CTA bus and rail facilities will receive a $205 million makeover beginning in 2013.
Mayor Rahm Emanuel and CTA President Forrest Claypool announced the plans on Tuesday, saying the upgrade is the “first ever on this scale.” The project is expected to create 500 jobs.
The announcement came six weeks after the CTA announced its plan to acquire 425 new buses and rebuild 1,030 others. The facility face-lift is expected to finish in 2015 and will be financed by a combination of CTA sale tax bonds and federal funding.
“The CTA is the backbone of the city, keeping our people and economy moving and growing,” Emanuel said in a statement. “Investing in our infrastructure is key to Chicago’s continued growth and not only will this initiative ensure commuters have safe and reliable service for years to come, it spurs the creation of hundreds of jobs.”
The facilities are used to maintain and repair rail cars and buses. Seven of the outdated bus stations range from 20 to 55 years old, and the 77th street garage dates back to 1903, Claypool said. Officials say the age of these facilities have delayed the CTA from getting buses back on the street quickly.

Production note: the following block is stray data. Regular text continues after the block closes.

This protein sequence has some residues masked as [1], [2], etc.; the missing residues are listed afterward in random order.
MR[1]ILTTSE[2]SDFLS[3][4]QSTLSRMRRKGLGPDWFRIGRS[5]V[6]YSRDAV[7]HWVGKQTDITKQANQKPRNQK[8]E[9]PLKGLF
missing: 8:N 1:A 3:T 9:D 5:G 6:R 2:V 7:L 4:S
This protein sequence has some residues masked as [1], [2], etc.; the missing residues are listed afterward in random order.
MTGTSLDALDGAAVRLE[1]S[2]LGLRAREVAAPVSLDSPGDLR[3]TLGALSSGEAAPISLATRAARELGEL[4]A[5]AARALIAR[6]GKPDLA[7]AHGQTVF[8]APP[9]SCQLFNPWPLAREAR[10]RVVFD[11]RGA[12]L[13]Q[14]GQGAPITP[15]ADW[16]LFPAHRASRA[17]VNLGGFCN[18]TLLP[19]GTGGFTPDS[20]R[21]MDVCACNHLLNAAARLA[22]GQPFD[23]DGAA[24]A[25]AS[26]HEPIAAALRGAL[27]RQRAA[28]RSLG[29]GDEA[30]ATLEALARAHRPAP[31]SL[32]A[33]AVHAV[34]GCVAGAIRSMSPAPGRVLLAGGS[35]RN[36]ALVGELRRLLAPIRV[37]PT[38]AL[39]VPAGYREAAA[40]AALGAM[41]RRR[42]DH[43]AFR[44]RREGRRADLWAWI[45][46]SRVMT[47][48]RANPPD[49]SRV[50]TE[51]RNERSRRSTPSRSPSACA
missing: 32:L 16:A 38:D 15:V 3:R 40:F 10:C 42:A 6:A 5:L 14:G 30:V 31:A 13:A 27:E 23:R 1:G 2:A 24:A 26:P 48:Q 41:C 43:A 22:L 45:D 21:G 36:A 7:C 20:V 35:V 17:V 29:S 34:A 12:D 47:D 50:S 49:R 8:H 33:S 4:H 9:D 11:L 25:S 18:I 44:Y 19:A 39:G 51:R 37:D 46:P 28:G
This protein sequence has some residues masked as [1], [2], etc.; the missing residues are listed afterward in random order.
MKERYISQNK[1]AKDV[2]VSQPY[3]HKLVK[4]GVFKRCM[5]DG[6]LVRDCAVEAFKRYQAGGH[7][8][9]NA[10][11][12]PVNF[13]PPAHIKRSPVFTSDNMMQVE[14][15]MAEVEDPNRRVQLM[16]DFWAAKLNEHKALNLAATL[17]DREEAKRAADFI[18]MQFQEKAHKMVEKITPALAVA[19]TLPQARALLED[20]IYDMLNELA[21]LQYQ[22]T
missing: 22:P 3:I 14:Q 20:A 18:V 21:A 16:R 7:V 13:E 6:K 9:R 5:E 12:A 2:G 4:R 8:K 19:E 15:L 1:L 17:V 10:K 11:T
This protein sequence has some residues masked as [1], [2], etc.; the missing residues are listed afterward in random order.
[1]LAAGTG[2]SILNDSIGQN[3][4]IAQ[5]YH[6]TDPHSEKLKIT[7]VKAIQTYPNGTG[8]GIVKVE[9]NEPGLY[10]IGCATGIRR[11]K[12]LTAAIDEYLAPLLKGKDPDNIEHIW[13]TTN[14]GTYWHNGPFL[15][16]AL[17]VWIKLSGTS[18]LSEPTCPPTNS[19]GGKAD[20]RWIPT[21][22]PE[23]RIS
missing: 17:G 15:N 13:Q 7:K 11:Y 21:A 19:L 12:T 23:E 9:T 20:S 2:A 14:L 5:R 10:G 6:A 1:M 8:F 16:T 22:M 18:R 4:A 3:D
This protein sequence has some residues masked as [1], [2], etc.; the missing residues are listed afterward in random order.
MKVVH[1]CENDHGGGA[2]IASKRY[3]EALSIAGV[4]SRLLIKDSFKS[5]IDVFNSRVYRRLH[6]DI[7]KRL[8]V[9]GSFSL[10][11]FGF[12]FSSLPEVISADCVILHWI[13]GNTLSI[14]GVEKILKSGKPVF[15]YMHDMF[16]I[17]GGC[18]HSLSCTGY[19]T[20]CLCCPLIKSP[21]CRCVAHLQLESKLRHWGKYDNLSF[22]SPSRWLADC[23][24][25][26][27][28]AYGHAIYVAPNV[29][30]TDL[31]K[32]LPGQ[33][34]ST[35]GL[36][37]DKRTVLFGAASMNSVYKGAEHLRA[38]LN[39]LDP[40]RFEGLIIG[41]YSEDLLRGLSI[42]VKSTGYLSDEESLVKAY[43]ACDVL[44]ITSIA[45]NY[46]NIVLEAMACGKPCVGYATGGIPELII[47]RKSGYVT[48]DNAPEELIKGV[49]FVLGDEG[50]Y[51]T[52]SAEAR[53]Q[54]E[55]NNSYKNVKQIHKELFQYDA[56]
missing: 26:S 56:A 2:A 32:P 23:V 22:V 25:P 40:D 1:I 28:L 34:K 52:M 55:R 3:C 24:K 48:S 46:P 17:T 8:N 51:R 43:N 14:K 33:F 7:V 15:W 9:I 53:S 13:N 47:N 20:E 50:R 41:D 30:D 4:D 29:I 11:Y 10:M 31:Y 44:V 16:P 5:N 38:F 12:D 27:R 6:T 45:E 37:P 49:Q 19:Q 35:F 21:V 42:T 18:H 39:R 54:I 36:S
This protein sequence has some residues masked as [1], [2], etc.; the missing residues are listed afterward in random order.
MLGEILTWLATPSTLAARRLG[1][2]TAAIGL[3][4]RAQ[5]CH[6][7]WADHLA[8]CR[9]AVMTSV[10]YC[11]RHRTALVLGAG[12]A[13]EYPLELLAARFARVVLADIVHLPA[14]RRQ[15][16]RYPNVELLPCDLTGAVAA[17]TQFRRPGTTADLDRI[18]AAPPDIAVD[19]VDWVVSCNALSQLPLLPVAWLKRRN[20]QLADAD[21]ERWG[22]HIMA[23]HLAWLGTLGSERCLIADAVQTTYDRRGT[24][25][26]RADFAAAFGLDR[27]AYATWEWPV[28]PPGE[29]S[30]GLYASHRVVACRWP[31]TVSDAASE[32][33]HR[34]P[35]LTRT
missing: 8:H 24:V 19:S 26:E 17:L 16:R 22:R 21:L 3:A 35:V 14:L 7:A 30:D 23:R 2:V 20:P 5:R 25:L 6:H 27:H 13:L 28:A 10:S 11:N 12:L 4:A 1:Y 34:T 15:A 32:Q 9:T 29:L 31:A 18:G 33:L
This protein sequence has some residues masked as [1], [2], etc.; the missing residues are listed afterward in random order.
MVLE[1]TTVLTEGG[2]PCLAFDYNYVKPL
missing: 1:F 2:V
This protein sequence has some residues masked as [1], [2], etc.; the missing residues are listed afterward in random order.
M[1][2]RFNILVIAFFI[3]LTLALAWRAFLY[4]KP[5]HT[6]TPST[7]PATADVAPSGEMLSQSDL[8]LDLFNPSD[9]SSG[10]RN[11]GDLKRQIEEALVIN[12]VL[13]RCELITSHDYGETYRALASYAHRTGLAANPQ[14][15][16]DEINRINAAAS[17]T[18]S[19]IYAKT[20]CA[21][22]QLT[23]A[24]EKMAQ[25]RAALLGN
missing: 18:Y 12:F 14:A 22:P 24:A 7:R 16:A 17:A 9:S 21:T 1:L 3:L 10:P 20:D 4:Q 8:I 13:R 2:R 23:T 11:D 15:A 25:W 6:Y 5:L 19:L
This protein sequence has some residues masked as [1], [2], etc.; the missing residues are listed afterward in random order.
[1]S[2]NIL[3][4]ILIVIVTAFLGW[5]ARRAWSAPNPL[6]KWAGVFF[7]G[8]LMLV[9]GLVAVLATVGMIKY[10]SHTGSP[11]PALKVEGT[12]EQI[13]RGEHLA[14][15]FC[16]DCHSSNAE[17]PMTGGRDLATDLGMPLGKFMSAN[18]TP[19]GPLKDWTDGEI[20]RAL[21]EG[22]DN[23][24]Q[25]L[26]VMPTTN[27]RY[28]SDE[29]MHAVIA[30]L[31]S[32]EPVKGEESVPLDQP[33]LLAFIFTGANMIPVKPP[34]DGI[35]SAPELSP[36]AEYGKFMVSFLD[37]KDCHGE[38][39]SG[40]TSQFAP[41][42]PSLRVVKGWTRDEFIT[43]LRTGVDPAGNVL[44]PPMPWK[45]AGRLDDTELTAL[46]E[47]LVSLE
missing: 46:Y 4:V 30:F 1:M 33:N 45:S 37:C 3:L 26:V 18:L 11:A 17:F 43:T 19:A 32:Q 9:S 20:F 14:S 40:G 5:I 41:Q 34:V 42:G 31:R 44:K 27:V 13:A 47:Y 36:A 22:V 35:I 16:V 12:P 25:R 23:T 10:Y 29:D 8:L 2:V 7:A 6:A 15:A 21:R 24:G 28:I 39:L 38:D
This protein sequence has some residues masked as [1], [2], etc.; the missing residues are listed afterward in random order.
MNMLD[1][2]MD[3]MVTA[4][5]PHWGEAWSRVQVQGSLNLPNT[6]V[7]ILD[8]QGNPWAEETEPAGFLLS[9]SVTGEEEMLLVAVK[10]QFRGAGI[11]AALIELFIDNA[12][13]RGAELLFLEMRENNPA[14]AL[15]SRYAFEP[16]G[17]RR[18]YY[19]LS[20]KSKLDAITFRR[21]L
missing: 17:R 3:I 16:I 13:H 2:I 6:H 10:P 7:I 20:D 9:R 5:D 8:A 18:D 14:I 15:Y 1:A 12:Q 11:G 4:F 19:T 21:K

“Conditions at some of these facilities are so poor that we have to use extra staff to make up for the inadequate equipment that can neither support more modern vehicles nor accommodate the space needed for the increasing number of 60-foot buses we’re adding to the fleet,” Claypool said.
Emanuel said $130 million of the investment will be used to repair bus stations and repair facilities. The remaining funds will be used on the rail facilities. Emanuel, who has put an emphasis on rehabilitating the CTA system, said he is “proud of this investment and proud of this fleet.”